MIT has designed what it says is one of the strongest lightweight materials ever.

Engineers created the sponge-like material with a density of just 5 per cent, can have a strength 10 times that of steel.

It is made by compressing and fusing flakes of graphene, a two-dimensional form of carbon. 

In its two-dimensional form, graphene is thought to be the strongest of all known materials, but researchers have had a hard time translating that two-dimensional strength into useful three-dimensional materials.

The crucial aspect of the new 3D forms comes from their unusual geometrical configuration, which suggests that similar strong, lightweight materials could be made from a variety of materials by creating similar geometric features.

The MIT team analysed the material's behaviour down to the level of individual atoms within the structure to produce a mathematical framework that very closely matches experimental observations.

The team was able to compress small flakes of graphene using a combination of heat and pressure, producing a strong, stable structure whose form resembles that of some corals and microscopic creatures called diatoms.

These shapes, which have an enormous surface area in proportion to their volume, proved to be remarkably strong.

In computational simulations, which mimic the loading conditions in the tensile and compression tests performed in a tensile loading machine, “one of our samples has 5 percent the density of steel, but 10 times the strength,” said researcher Zhao Qin.

The unusual geometric shapes that graphene naturally forms under heat and pressure look something like a spongy ball - round, but full of holes.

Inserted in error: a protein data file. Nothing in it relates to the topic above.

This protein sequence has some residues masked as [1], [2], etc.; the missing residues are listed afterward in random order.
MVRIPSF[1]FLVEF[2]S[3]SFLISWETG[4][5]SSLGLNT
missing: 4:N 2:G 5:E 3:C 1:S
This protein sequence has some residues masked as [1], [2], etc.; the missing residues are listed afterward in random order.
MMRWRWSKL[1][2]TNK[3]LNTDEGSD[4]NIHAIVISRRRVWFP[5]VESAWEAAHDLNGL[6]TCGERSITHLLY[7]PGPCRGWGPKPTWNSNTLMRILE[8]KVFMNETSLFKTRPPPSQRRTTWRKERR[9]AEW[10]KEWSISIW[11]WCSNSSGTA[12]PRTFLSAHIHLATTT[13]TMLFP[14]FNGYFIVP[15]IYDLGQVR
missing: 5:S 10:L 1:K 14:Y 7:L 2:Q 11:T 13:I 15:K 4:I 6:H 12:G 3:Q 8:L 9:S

These shapes, known as gyroids, are so complex that “actually making them using conventional manufacturing methods is probably impossible,” researcher Markus Buehler says.

The team used 3-D-printed models of the structure, enlarged to thousands of times their natural size, for testing purposes.

For actual synthesis, the researchers say, one possibility is to use the polymer or metal particles as templates, coat them with graphene by chemical vapour deposit before heat and pressure treatments, and then chemically or physically remove the polymer or metal phases to leave 3-D graphene in the gyroid form.

The same geometry could even be applied to large-scale structural materials, they suggest.

For example, concrete for a structure such a bridge might be made with this porous geometry, providing comparable strength with a fraction of the weight. This approach would have the additional benefit of providing good insulation because of the large amount of enclosed airspace within it.

Because the shape is riddled with very tiny pore spaces, the material might also find application in some filtration systems, for either water or chemical processing.

The mathematical descriptions derived by this group could facilitate the development of a variety of applications, the researchers say.

More information is available here.